Ray Thomas sits at Booz Allen Hamilton Inc. headquarters in McLean, asking about a consultant who has returned to Australia from work in China with a fever, achy muscles and a sore throat.
Does he have bird flu, which has killed 60 people in Asia and raised fears of a global pandemic? Should he be quarantined? Should particulate masks be distributed? What are the implications for Booz Allen's technology infrastructure?
And what if terrorists pose as caterers and set off bombs at company headquarters during a large conference? Where do the 4,500 Booz Allen employees go?
For now, these are tabletop exercises that Thomas, Booz Allen's master of disaster, has constructed, a planning device to keep the management consulting firm and its 17,000 employees around the world safe and working through hurricanes, ice storms and terrorist attacks. After all, people are the core asset of its business.
"Once you start realizing Booz Allen is a worldwide company and you're going to have the Bali bombings and you're going to have Madrid issues and you're going to have hurricanes -- hardly a month goes by that we're not on the phone collectively talking about something," said Gary Lance, the company's senior director of administrative services, referring to regular conference calls among senior executives focused on risk management.
Hurricane Katrina was another turning point for companies that might have made emergency planning a low priority. Three weeks after Katrina, Sodexho Inc., the Gaithersburg-based food services management company, still didn't know the whereabouts of about 250 of its employees, many of whom worked in cafeterias in the hurricane's path. As Hurricane Rita approached, it updated a contact list and gave employees a toll-free number. Government contractor Lockheed Martin Corp. also was prepared with an 800 number.
As for Booz Allen, it wasn't always so focused on risks to its own business, even though for years it has sold continuity-of-operations expertise to corporate and government clients, including the Defense Department. On Sept. 11, 2001, three Booz Allen consultants were in the Pentagon to brief an Army general. The company didn't realize until 24 hours later that its consultants had died in the attack that day.
The chaos of Sept. 11 pushed Booz Allen to go over its own business contingency plans, and at the end of 2003 the business assistance office was created with Thomas as its director. A former U.S. Army special forces officer, Thomas worked as a Booz Allen consultant to government agencies, including the Environmental Protection Agency and the National Communications System, working to keep crucial telecommunications infrastructure up and running.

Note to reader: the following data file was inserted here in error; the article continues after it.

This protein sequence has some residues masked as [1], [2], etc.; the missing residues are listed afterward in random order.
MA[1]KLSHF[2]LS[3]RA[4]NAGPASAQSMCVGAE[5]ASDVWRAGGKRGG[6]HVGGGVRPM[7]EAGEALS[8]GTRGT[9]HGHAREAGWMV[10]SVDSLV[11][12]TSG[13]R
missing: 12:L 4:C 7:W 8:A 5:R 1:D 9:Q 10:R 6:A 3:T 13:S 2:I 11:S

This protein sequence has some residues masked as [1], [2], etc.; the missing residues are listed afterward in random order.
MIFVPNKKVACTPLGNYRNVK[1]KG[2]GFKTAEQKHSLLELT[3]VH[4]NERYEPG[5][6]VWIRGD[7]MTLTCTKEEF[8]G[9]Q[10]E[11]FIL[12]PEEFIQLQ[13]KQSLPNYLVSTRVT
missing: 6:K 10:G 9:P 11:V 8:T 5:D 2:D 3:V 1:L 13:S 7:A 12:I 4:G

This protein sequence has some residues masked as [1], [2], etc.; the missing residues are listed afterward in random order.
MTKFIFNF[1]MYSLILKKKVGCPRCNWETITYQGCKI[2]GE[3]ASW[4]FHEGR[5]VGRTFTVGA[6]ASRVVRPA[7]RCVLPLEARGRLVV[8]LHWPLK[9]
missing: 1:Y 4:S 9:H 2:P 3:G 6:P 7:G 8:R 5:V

Thomas's seven-person unit functions as Booz Allen's emergency management agency, establishing procedures for all types of disasters. "In a crisis, information tends to be the most limiting factor," Thomas said. So he established a weekly session for top-level executives to discuss crisis management and set up an incident response team in each satellite office to facilitate efficient on-the-ground response.
About 4:45 a.m. on July 7, Thomas was awakened by the London office, reporting that several bombs had exploded in the city's subway system. "I went into my den, got online, and watched CNN," Thomas said.
The London leadership went down the emergency contact list, accounting for staff. In the global consulting business, though, someone might be traveling through the city, laying over on the way to another client. So Thomas's team checked a database of travel itineraries before concluding that no employees were affected. The traveler tracker also came in handy during last December's tsunami, when the firm was able to verify that two staff members vacationing in Southeast Asia were safe and sound.
Thomas takes an all-hazards approach, setting up a crisis management infrastructure that is adapted for each situation. "A one-size-fits-all approach doesn't work for our corporate structure," Thomas said. For remote offices, Thomas meets with local leaders to make emergency plans specific to the area.
In San Francisco, where the threat of a devastating earthquake always looms, Booz Allen has met with building managers and distributed pocket-size information cards to employees containing emergency contact information. The Gulf Coast offices, including two in New Orleans, had plastic sheeting ready to place over computers. Thomas has a biweekly phone call with managers in the Middle East to examine ongoing risks.
Before Ramadan began, Thomas reminded Booz Allen staffers in the area not to eat in public places during the day, to respect the daily fasting. "We advise them to stay off the roads certain times, especially around sunset," Thomas said. "A lot of times traffic is more of a risk than terrorism."
The company also taps outside contractors, including a firm that assesses travel risk; a global medical emergency specialist; and a message service, which can immediately send out alerts by phone, e-mail and BlackBerry.
Booz Allen has conducted three avian flu exercises and has considered other measures including stockpiling doses of Tamiflu, but decided against that after reading reports from the World Health Organization that the bird flu strain is resistant to the drug. The company has also examined methods of decontamination and looked into purchasing particulate masks.
And in case bird flu forces everyone to work from home, Thomas said, the firm has made sure its information technology infrastructure can handle thousands of remote users.
Earlier this year, a small fire at Booz Allen headquarters offered the company a real-life test.
"You're much more likely to be caught in a building fire than as a victim of terrorism," said Thomas, who noted all evacuated safely. "We want people to have an understanding of what the real risks are."